In Cary Fagan's The Animals (Book*hug Press), the facade of Dorn's village is peaceful and perfect, making it a popular, quaint tourist destination. But for Dorn, the cheerful exterior hides torment. He's pushed around by his withholding father and his arrogant brother, and he pines from afar for a local schoolteacher named Ravenna.
Things change though when Dorn receives a strange, anonymous commission for his miniature model business, and increasingly bizarre happenings take place. First the government announces a program, called the "Wild Home Project", that brings woodland animals—including minks, otters, and even bears and wolves—to live with locals in their houses. Then Dorn finds a body in a park, before a suspicious fire breaks out, and Dorn, breaking from his timid ways, finds himself suddenly cast in the role of hero to the surprise of all around him.
Fagan is a wildly—no pun intended—creative writer, and The Animals is packed with earned and delightful surprises, with Dorn as an anchor who remains relatable and complex through even the oddest of situations. Part fairy tale, part Charlie Kaufman-esque genre bender, it's a novel that simmers under its own surface in the best way, packed with wit and heart as it explores the truth of human connection and finding one's place.
We're wrapping up our interview calendar this year with an interview with Cary (though stay tuned for one more special post before 2022 is up), because The Animals is one of the most exciting novels of the year. He talks to us about the process of writing it, telling us about what it was like inventing Dorn's village after years of writing realist settings, sharing insight about the author character who popped unexpectedly into the book's narrative (including who she isn't based on), and explaining his dedication—one that might inspire a few detectives-type readers.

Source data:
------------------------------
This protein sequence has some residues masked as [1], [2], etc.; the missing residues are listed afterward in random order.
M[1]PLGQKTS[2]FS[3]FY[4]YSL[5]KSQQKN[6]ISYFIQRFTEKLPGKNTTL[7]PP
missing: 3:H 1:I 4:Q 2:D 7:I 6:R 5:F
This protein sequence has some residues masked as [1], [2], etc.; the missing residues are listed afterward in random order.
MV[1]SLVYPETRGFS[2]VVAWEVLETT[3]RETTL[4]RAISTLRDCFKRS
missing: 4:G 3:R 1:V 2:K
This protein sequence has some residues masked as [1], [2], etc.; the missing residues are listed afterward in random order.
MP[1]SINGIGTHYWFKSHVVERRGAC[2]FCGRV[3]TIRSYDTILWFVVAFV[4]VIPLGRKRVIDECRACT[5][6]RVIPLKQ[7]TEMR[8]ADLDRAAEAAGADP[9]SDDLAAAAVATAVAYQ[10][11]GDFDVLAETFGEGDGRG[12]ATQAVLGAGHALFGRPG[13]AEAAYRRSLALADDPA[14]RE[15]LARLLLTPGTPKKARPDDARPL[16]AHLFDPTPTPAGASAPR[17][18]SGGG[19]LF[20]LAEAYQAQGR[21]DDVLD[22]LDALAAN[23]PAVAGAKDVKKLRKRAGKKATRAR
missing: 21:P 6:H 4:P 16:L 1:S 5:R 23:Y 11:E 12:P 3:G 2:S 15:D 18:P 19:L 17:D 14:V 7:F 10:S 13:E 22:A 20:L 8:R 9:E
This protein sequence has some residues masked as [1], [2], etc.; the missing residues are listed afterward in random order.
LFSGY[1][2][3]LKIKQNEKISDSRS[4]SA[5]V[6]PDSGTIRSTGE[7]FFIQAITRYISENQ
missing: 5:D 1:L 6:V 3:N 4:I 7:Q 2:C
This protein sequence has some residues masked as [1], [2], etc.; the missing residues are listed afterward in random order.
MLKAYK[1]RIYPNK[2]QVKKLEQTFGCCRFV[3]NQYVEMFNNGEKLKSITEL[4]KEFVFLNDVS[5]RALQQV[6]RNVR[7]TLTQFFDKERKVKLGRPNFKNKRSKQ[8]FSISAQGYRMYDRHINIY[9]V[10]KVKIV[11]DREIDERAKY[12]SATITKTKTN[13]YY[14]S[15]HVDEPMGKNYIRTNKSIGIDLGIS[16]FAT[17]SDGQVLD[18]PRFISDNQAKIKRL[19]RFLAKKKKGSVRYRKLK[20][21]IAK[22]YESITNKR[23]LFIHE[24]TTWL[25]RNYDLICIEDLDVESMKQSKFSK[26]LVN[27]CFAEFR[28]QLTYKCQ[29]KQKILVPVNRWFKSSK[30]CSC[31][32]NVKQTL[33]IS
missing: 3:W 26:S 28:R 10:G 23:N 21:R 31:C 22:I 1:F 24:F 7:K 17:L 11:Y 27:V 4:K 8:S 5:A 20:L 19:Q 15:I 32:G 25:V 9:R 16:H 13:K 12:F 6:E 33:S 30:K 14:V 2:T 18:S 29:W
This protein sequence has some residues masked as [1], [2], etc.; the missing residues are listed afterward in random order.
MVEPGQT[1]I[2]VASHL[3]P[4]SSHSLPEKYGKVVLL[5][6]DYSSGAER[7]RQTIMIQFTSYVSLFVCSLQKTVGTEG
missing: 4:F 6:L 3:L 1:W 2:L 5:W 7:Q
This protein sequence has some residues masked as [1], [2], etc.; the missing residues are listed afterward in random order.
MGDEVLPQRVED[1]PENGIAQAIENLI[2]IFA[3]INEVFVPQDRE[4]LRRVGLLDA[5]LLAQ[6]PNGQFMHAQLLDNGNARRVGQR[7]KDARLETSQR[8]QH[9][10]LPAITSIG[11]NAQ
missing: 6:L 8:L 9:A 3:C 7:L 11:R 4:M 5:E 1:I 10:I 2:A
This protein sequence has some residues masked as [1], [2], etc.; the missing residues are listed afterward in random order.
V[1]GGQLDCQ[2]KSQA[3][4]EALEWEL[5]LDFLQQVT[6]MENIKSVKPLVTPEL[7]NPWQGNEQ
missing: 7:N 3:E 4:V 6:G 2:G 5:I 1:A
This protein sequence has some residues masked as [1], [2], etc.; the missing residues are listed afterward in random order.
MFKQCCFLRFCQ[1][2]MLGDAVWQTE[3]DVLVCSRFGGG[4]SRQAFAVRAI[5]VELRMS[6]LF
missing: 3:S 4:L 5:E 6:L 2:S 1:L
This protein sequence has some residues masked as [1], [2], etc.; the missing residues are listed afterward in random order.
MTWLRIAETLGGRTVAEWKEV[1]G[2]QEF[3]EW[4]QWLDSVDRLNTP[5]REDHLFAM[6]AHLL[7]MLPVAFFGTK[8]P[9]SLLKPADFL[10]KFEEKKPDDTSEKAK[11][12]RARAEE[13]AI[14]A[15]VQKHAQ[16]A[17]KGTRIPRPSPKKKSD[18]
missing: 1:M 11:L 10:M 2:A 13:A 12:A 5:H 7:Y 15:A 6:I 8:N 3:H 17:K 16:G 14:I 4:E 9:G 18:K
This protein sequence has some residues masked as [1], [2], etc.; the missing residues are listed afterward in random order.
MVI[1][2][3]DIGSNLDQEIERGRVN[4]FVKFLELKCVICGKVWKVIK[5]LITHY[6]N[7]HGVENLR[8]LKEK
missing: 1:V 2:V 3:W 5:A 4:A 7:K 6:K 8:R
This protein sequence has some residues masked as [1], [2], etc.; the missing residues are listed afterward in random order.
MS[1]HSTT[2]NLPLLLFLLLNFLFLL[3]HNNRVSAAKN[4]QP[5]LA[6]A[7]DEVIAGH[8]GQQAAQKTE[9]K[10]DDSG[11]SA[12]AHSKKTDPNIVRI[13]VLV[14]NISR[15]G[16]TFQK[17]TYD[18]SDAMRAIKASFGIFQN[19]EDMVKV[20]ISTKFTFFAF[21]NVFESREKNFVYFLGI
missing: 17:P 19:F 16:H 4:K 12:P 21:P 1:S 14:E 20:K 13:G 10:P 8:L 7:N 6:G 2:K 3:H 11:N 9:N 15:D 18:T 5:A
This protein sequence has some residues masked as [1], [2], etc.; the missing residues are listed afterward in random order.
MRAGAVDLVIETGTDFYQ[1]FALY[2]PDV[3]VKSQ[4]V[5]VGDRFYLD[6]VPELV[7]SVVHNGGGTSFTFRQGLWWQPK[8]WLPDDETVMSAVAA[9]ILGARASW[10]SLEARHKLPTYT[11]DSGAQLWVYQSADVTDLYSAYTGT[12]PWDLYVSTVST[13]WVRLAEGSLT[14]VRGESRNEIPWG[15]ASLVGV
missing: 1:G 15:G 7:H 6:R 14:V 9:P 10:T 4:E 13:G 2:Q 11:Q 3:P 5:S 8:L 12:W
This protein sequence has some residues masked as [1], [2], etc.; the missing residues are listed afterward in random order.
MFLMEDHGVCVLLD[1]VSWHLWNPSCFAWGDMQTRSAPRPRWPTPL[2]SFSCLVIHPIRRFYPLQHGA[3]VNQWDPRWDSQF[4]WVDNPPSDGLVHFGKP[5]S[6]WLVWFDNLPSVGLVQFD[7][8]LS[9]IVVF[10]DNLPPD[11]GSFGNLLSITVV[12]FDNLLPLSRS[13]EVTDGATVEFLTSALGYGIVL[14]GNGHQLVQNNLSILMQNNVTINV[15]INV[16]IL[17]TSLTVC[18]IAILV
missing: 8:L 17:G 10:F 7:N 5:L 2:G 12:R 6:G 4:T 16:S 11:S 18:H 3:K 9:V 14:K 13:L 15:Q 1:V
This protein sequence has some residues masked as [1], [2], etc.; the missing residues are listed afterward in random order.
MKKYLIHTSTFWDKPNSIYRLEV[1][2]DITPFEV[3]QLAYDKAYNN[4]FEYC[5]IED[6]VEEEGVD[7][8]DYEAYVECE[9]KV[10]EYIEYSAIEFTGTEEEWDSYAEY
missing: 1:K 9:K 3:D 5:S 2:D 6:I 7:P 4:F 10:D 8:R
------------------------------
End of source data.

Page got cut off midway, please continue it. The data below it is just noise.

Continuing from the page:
Do you remember how your first started this novel or the very first bit of writing you did for it?
We were spending some time in New York, where my wife Rebecca was teaching a course at N.Y.U. I was going to cafés to work and had finished the draft of a kid’s book. What to do next? Suddenly the idea for this book—an unnamed village, a program to bring wild animals into people’s houses—came to me like a bolt. I bought a new notebook and began to write an outline. The scenes came quickly, one after another, and the outline was more like a proto-draft. I couldn’t wait to actually sit down and write it.
How did you choose the setting of your novel? What connection, if any, did you have to the setting when you began writing?
Until this novel I’ve always used very realistic settings, usually Toronto but also New York, Berlin, and other cities as well. But this time I not only invented a village but also the country that it is set in. Being a big city person, I wanted to imagine life in a small place, where everyone knows each other and which I imagined to be both comforting and claustrophobic. And since the country is unidentified, I could imagine the culture, the food, all those sorts of details. Yet I wanted the reader to believe in the place’s existence. It was rather fun.
Did the ending of your novel change at all through your drafts? If so, how?